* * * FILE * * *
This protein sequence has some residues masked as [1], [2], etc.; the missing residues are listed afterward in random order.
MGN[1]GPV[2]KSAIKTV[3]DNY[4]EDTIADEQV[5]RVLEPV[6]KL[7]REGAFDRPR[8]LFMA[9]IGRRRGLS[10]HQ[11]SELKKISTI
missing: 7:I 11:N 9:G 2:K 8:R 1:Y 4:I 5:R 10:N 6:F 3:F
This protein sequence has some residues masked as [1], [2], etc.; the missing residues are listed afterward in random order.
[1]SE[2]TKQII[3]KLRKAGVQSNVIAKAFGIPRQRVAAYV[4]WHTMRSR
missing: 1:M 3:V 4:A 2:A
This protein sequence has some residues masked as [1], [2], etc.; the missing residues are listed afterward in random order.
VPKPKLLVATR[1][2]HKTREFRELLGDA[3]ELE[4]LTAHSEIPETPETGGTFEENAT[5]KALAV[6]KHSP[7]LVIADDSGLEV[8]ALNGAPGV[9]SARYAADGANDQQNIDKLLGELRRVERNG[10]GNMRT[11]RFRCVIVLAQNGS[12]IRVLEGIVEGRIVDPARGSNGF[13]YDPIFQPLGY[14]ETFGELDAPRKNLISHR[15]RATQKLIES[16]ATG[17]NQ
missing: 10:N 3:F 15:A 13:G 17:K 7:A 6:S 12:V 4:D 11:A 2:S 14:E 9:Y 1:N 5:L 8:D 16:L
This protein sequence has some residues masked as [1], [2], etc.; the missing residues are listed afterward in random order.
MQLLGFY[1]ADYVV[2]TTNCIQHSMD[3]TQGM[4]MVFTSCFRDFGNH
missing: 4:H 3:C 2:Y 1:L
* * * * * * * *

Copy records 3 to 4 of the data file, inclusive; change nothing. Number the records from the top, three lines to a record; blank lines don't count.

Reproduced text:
This protein sequence has some residues masked as [1], [2], etc.; the missing residues are listed afterward in random order.
VPKPKLLVATR[1][2]HKTREFRELLGDA[3]ELE[4]LTAHSEIPETPETGGTFEENAT[5]KALAV[6]KHSP[7]LVIADDSGLEV[8]ALNGAPGV[9]SARYAADGANDQQNIDKLLGELRRVERNG[10]GNMRT[11]RFRCVIVLAQNGS[12]IRVLEGIVEGRIVDPARGSNGF[13]YDPIFQPLGY[14]ETFGELDAPRKNLISHR[15]RATQKLIES[16]ATG[17]NQ
missing: 10:N 3:F 15:A 13:G 17:K 7:A 6:S 12:V 4:D 11:A 2:S 14:E 9:Y 1:N 5:L 8:D 16:L
This protein sequence has some residues masked as [1], [2], etc.; the missing residues are listed afterward in random order.
MQLLGFY[1]ADYVV[2]TTNCIQHSMD[3]TQGM[4]MVFTSCFRDFGNH
missing: 4:H 3:C 2:Y 1:L